Finding a balance
Some courses open, but practicing preventive measures against virus
Area golf courses are doing all they can to fight back against the impact of the coronavirus, both on their customers and their businesses.
Several courses within Trumbull, Mahoning and Columbiana counties are remaining open during the current outbreak, but they’re being as vigilant as they can. A couple of local owners said they’re following instructions set forth by Gov. Mike DeWine and the Northern Ohio Golf Course Superintendents Association, and they’re finding innovative ways to go above and beyond the standards set.
Ryan Norris, who owns Northwood Golf Course in Champion, is asking customers to take their own personal golf cart. He and his staff have been sanitizing carts, steering wheels, cart keys — “everything,” according to Norris. He’s setting tee times 20 minutes apart to keep groups away from each other, and he’s only allowing people to enter the clubhouse if they need to use the restroom (one at a time).
Norris made some alterations to the course as well.
“We’re trying to eliminate every touch point we can,” he said. “So, the flagsticks, we tell them to leave them in, and I took some foam inserts and put them in the cups, so when you putt your ball in there, it does not go down in the cup. That way they don’t have to reach in there and touch anything. They just get their golf ball and go to the next hole.”
Several area courses are taking similar precautions as they try to remain open — and safe — during a time when both outdoor exercise and personal hygiene are important.
On Tuesday, as many as 10 golf courses across the Mahoning Valley were preparing to stay open, including Northwood, Mahoning Country Club in Girard, Pine Lakes in Hubbard, Old Avalon in Warren, Reserve Run in Poland, Yankee Run in Brookfield, Hidden Oaks in Vienna, Tamer Win in Cortland (the pro shop is closed), Deer Creek in Hubbard and Duck Creek in Warren.
Bedford Trails in Lowellville, Mill Creek in Youngstown and Avalon Lakes in Warren were closed.
Mahoning Country Club owner Dave Ezzo said he is taking a lot of the same safeguards as Norris, such as sanitizing and removing tables and chairs from the clubhouse, but he’s not currently forcing customers to take their own cart. He is encouraging it and has also added specific times for senior citizens to play.
“Anybody that asks for their own cart, we’re certainly going to accommodate them,” Ezzo said. “Some guys prefer to ride together. I had a father-son (group) today, they wanted to ride together. We’re leaving that up to the golfer.
“(We) set aside a certain hour for just senior golfers to accommodate those that are afraid to go out and mingle with the general population. So, we set aside 9 to 10 o’clock, Monday through Friday for just senior golfers.”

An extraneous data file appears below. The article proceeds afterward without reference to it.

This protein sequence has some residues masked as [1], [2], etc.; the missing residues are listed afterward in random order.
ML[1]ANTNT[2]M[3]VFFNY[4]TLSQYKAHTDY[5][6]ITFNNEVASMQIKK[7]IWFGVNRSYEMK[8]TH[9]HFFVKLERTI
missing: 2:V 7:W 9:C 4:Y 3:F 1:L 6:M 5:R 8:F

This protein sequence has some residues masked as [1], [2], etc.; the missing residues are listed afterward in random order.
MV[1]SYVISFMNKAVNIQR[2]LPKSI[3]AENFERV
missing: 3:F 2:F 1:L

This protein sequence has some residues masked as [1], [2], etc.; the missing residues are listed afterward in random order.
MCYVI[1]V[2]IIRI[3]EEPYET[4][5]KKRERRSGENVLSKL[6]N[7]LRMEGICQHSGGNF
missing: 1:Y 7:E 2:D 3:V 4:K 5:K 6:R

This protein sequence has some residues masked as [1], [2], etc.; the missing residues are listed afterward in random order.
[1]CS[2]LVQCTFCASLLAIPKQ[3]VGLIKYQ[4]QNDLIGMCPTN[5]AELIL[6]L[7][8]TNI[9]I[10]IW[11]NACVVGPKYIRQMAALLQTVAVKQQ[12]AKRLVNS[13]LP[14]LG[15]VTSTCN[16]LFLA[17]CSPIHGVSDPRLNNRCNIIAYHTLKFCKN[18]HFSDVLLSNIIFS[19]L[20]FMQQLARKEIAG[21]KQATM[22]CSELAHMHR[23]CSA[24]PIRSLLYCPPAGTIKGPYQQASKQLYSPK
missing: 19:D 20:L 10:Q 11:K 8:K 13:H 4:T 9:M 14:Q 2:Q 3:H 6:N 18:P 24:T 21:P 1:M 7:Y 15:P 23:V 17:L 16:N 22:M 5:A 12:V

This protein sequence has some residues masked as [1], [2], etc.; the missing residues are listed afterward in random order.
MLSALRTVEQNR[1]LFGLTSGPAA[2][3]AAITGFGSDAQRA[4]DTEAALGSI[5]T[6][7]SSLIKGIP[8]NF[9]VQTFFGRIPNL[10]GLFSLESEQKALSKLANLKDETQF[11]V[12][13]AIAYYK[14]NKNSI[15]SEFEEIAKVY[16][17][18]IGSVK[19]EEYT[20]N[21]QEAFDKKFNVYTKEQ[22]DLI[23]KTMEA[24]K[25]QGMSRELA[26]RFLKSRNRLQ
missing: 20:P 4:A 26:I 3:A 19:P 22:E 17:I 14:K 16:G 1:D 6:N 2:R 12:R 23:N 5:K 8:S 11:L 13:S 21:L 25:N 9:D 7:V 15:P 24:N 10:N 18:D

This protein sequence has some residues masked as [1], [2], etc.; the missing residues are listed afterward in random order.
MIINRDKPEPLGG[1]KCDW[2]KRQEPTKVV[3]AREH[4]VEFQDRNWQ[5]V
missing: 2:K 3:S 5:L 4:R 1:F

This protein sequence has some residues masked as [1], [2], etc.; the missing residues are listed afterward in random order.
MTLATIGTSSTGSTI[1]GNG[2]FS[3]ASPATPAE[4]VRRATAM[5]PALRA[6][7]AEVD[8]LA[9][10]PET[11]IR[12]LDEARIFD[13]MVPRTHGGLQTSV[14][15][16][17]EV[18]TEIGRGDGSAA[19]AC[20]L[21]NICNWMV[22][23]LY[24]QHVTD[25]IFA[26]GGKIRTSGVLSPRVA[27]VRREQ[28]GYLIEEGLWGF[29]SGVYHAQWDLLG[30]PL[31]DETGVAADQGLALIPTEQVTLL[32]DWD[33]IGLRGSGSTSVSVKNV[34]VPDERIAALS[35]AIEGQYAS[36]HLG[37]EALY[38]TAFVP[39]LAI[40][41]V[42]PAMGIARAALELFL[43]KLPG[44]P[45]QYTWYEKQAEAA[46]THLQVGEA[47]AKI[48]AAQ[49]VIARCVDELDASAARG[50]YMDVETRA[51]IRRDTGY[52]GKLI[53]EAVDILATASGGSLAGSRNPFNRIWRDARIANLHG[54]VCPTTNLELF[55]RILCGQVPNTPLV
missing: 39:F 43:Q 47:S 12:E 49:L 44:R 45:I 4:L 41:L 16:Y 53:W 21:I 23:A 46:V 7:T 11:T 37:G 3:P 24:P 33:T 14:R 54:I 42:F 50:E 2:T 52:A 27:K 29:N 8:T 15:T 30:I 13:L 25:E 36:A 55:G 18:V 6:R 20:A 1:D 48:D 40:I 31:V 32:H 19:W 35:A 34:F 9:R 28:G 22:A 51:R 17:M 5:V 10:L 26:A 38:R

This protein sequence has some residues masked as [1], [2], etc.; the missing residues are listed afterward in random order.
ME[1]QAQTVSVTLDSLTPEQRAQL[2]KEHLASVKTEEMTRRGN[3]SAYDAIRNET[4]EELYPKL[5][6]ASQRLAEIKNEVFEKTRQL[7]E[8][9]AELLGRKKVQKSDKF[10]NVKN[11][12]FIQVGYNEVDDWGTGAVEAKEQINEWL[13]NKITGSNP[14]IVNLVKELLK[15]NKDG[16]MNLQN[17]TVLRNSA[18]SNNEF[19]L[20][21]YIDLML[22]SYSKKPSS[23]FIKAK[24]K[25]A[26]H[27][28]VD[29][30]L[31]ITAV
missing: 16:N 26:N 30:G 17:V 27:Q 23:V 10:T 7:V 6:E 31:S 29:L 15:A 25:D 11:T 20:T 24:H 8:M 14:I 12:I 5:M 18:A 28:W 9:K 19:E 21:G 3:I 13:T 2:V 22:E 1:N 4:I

Ezzo added that as golfers enter, the staff is making them aware of ways they can abide by social distancing and advice on how to play safely. There also are 6-feet markings on the floor of the clubhouse.
Ezzo, whose family has owned the country club for 77 years, is one of many business owners suffering during the pandemic. The club also holds weddings, banquets and other events, but Ezzo said they’ve lost 14 parties since various orders were set in place by the state.
“I only have a few employees now because we had to shut down the banquet side of the business. That’s what really hurt,” he said. “The golf, this is kind of a slow time anyway. The course is wet, and we only get so many golfers on a day like today, but being able to stay open sure helps the bottom line a little bit.”
The difficulty between keeping people safe but also allowing a reprieve from being cooped up indoors without exercise is not lost on Norris. He knows the risk versus the reward is a fine line to walk, but he sees a blend between using caution and enjoying some time outside the house.
“The governor did say to get out there and participate in some outdoor activities,” Norris said. “It’s exercise. People have got to be getting cabin fever, they want to get outside and get some exercise. I’ve got guys that walk nine holes every day. The property is on 100 acres, so it’s a pretty wide-open area.
“From the outside looking in, people question it, but it’s good for physical health and mental health,” he added. “Get out of the house and just be proactive about it. Don’t ride in the same cart, don’t be giving high-fives to one other, just some common-sense (precautions).”